By Jason Rantanen
As expected, for the fiscal year ending on October 31, 2016, the Federal Circuit docketed more appeals arising from the U.S. Patent and Trademark Office than from the district courts. This result will almost certainly hold true for the calendar year as well: from January through October of this year, the Federal Circuit received 471 appeals arising from the district courts and 560 appeals arising from the PTO.
The below chart is an updated version of a chart I’ve posted before. It shows the annual number of appeals docketed at the Federal Circuit per fiscal year (which runs from the beginning of October to the end of September.
Changes over smaller periods of time: To get a sense of whether appeals from the PTO are continuing to rise, I created a chart of the number of appeals arising from the PTO on a monthly basis. Although there’s substantial month-to-month variation, the overall trend for the last year does not suggest to me that the appeals from this source are continuing to increase. However they remain at a much higher level as compared with the period before 2014.
Makeup of appeals arising from the PTO: Using data from the USPTO’s annual Performance and Accountability Report, I constructed the below pie charts to illustrate how the composition of appeals from the PTO has changed over the last several years. These graphs provide a vivid image of how dramatically that composition has changed in a short period of time.
Note that this data is not an exact reflection of the appeals that reach the Federal Circuit due to a few limitations in the underlying reported data. In particular, there are a handful of appeals (my understanding is <10) that might be counted in multiple years due to the way the data is reported for 2016. In addition, the data is reported for all appeals to federal appellate courts, not just appeals to the Federal Circuit. Due to variations in appeal pathway, a handful will end up in the regional circuits (especially trademark cases for which review is sought in the district court. Pro-Football v. Blackhorse is an example).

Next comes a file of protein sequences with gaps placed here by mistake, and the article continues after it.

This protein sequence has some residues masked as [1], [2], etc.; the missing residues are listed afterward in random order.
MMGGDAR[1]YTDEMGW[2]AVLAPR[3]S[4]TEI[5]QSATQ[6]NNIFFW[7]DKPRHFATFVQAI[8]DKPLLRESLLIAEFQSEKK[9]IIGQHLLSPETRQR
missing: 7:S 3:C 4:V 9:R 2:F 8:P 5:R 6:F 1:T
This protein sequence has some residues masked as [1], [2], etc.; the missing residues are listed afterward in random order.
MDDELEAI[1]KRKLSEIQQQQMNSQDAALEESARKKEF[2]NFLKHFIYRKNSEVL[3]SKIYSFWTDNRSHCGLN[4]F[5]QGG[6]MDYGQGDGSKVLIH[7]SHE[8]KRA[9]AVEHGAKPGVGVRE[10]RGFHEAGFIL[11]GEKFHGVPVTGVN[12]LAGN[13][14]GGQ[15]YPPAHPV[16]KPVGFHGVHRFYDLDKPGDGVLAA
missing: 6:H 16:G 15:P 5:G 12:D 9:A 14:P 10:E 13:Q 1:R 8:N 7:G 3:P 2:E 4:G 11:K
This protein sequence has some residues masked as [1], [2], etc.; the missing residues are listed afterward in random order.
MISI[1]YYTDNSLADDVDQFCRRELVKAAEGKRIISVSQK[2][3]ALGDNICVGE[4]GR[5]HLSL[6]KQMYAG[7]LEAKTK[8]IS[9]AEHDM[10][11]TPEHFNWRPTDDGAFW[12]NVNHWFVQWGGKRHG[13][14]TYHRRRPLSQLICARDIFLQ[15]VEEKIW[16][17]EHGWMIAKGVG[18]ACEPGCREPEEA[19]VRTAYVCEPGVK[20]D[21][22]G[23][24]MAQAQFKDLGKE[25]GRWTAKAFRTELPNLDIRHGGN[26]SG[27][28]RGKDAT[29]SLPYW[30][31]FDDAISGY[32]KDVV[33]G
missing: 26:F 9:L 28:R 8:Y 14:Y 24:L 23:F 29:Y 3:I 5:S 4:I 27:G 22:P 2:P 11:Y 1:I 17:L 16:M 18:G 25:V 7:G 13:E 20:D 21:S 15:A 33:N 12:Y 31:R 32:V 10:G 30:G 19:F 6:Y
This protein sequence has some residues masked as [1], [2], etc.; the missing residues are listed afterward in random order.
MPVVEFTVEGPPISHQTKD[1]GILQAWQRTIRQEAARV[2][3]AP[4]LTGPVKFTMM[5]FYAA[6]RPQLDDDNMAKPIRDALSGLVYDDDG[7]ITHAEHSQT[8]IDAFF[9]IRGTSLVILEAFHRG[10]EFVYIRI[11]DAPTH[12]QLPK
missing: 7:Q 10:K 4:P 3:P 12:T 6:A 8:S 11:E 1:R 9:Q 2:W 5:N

What will the future bring? Going forward, I’d expect the number of appeals arising from the PTO to decline to some—but not a great—extent. Data from the USPTO’s annual Performance and Accountability Report indicates that the number of newly filed inter partes review proceedings has remained roughly constant over since 2014, with 1310 cases filed in FY 2014, 1737 cases filed in FY 2015, and 1565 cases filed during FY 2016. (Source: USPTO Performance and Accountability Reports, Table 15). Since most of the appeals are from inter partes review proceedings (as there are relatively few of the other types of inter partes proceedings), a modest decline in the broader pool will likely result in a modest decline in the subset. In addition, as attorneys obtain greater information about the probability of outcomes at the Federal Circuit, it is likely that appeals will fall as parties choose not to incur the expense of an appeal, at least in cases at the extreme.